Chorioamnionitis is a condition that can affect
pregnant women in which the chorion and amnion (the membranes that surround the
fetus) and the amniotic fluid (in which the fetus floats) are infected by
bacteria. This can lead to infection in both the mother and fetus, and, in most
cases means the fetus has to be delivered as soon as possible.
What are the causes of chorioamnionitis?
Chorioamnionitis is caused by a bacterial infection that usually starts in
the motherís urogenital tract. Specifically, the infection can start in the
vagina, anus, or rectum and move up into the uterus where the fetus is located.
Chorioamnionitis occurs in up to 2 percent of births in the United States.
What are the risk factors for chorioamnionitis?
Certain factors might create a higher risk for chorioamnionitis, including:
- Premature birth
- Fetal membranes that are ruptured (the water has broken) for a
What are the symptoms of chorioamnionitis?
Although chorioamnionitis does not always cause symptoms, some women with the
infection might have the following:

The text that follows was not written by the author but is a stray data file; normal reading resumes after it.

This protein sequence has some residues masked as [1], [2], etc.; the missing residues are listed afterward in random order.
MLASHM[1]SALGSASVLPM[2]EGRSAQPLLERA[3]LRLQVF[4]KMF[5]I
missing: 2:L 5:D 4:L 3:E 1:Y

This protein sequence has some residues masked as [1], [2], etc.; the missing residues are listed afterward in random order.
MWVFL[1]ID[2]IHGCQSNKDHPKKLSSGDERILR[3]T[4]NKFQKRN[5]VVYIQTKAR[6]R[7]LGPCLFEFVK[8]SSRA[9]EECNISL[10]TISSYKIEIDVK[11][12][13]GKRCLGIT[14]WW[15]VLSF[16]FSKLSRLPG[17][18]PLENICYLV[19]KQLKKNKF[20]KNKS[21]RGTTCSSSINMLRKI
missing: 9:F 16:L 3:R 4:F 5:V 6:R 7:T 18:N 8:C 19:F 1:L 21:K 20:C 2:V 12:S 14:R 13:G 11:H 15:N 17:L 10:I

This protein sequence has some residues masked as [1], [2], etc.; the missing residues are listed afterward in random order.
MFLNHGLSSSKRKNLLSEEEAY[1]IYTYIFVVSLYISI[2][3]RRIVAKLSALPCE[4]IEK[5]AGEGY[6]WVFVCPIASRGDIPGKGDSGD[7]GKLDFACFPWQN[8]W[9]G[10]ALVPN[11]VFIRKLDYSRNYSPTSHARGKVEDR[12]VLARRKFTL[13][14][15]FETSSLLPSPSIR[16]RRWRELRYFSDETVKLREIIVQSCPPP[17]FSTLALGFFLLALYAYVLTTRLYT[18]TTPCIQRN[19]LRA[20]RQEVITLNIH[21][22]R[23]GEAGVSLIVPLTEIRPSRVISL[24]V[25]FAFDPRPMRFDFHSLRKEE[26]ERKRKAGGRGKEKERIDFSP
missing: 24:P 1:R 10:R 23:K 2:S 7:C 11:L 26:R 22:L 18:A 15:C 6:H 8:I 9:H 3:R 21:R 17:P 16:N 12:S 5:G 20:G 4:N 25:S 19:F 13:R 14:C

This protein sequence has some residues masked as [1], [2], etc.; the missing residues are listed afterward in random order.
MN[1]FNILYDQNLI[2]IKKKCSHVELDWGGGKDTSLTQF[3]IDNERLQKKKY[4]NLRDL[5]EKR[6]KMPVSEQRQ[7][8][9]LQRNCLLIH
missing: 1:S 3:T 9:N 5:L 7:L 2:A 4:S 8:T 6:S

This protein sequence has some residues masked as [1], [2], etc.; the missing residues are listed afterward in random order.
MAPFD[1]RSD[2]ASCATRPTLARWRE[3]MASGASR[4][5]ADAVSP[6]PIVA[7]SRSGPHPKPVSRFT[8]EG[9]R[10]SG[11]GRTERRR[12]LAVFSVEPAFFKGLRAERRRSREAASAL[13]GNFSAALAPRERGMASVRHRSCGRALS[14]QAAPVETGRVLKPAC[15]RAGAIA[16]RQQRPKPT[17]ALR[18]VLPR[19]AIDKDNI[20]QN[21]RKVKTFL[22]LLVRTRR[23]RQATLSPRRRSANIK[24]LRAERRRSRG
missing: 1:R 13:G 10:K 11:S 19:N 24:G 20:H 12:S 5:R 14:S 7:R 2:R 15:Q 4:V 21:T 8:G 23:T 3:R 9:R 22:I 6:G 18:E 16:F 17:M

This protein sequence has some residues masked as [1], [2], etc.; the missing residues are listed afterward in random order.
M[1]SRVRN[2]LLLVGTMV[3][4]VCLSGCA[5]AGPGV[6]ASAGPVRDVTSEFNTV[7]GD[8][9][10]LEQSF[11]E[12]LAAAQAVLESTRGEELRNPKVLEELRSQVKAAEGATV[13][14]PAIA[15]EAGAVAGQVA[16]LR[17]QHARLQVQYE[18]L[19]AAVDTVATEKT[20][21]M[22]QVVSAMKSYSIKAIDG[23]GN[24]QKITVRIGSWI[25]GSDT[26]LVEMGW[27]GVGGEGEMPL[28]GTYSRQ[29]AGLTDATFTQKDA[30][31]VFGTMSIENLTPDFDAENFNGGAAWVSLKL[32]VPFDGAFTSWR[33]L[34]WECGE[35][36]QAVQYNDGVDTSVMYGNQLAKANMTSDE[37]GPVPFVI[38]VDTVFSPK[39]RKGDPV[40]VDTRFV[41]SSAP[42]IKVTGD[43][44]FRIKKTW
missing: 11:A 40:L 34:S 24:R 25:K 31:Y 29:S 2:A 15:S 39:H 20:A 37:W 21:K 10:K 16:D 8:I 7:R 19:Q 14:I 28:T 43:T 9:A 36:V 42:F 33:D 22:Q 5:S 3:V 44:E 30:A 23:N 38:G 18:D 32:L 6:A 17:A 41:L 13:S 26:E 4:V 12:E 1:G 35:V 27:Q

- High temperature and fever
- Rapid heartbeat (The fetus might also have a rapid heartbeat.)
- A uterus that is tender to the touch
- A discharge from the vagina that has an unusual smell
How is chorioamnionitis diagnosed?
Chorioamnionitis is most often diagnosed by physical exam and the findings
listed above. Other clues can be found by taking a blood sample from the mother
and checking for bacteria. In addition, the doctor might take samples of the
amniotic fluid to look for bacteria. The doctor might also use ultrasound to
check on the health of the fetus.
How is chorioamnionitis treated?
If your doctor diagnoses chorioamnionitis, he or she will treat you with
antibiotics to help to treat the infection. However, the treatment is to deliver
the fetus. In addition, if the newborn has an infection, he or she will be given
antibiotics, as well.
What are the complications of chorioamnionitis?
If the mother has a serious case of chorioamnionitis, or if it goes
untreated, she might develop complications, including:
- Infections in the pelvic region and abdomen
- Endometritis (an infection of the endometrium, the lining of
- Blood clots in the pelvis and lungs
The newborn might also have complications from a bacterial infection, including
sepsis (infection of the blood), meningitis (infection of the lining of the
brain and the spinal cord), and respiratory problems.
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